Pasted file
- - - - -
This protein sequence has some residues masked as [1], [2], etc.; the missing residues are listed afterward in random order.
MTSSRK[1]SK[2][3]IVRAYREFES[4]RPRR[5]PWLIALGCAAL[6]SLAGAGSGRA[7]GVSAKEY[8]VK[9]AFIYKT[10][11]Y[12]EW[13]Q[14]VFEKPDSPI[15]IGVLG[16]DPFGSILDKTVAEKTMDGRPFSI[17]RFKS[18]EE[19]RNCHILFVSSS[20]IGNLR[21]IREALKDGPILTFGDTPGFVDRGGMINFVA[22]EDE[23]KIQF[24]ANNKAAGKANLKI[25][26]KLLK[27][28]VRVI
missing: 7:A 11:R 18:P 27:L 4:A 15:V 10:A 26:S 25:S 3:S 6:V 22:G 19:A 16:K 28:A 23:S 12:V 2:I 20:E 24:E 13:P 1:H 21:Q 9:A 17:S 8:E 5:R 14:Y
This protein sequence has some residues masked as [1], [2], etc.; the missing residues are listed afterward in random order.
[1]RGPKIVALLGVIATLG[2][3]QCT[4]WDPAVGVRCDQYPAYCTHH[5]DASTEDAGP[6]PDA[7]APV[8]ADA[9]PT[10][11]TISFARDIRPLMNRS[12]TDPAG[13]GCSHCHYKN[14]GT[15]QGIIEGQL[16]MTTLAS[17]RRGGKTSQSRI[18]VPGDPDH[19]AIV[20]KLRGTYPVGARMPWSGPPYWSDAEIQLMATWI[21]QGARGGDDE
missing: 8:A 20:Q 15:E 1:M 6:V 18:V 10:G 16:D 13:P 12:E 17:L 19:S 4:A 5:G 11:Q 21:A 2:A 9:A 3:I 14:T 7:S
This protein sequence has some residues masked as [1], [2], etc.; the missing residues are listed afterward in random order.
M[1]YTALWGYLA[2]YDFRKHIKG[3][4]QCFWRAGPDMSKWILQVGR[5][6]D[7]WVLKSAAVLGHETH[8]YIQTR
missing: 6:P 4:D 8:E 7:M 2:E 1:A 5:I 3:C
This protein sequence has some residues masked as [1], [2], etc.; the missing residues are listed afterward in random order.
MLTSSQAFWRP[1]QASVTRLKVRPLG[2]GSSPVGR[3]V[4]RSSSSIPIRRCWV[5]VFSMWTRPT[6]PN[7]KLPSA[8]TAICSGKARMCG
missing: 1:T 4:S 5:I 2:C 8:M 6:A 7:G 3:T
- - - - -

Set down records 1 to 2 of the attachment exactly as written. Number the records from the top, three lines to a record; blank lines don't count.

This protein sequence has some residues masked as [1], [2], etc.; the missing residues are listed afterward in random order.
MTSSRK[1]SK[2][3]IVRAYREFES[4]RPRR[5]PWLIALGCAAL[6]SLAGAGSGRA[7]GVSAKEY[8]VK[9]AFIYKT[10][11]Y[12]EW[13]Q[14]VFEKPDSPI[15]IGVLG[16]DPFGSILDKTVAEKTMDGRPFSI[17]RFKS[18]EE[19]RNCHILFVSSS[20]IGNLR[21]IREALKDGPILTFGDTPGFVDRGGMINFVA[22]EDE[23]KIQF[24]ANNKAAGKANLKI[25][26]KLLK[27][28]VRVI
missing: 7:A 11:R 18:P 27:L 4:A 15:V 10:A 26:S 25:S 3:S 6:V 22:G 19:A 16:K 28:A 23:S 12:V 2:I 20:E 24:E 13:P 1:H 21:Q 9:A 17:S 8:E 5:R 14:Y
This protein sequence has some residues masked as [1], [2], etc.; the missing residues are listed afterward in random order.
[1]RGPKIVALLGVIATLG[2][3]QCT[4]WDPAVGVRCDQYPAYCTHH[5]DASTEDAGP[6]PDA[7]APV[8]ADA[9]PT[10][11]TISFARDIRPLMNRS[12]TDPAG[13]GCSHCHYKN[14]GT[15]QGIIEGQL[16]MTTLAS[17]RRGGKTSQSRI[18]VPGDPDH[19]AIV[20]KLRGTYPVGARMPWSGPPYWSDAEIQLMATWI[21]QGARGGDDE
missing: 8:A 20:Q 15:E 1:M 6:V 18:V 10:G 16:D 13:P 12:E 17:L 19:S 4:A 5:G 11:Q 21:A 2:A 9:A 3:I 14:T 7:S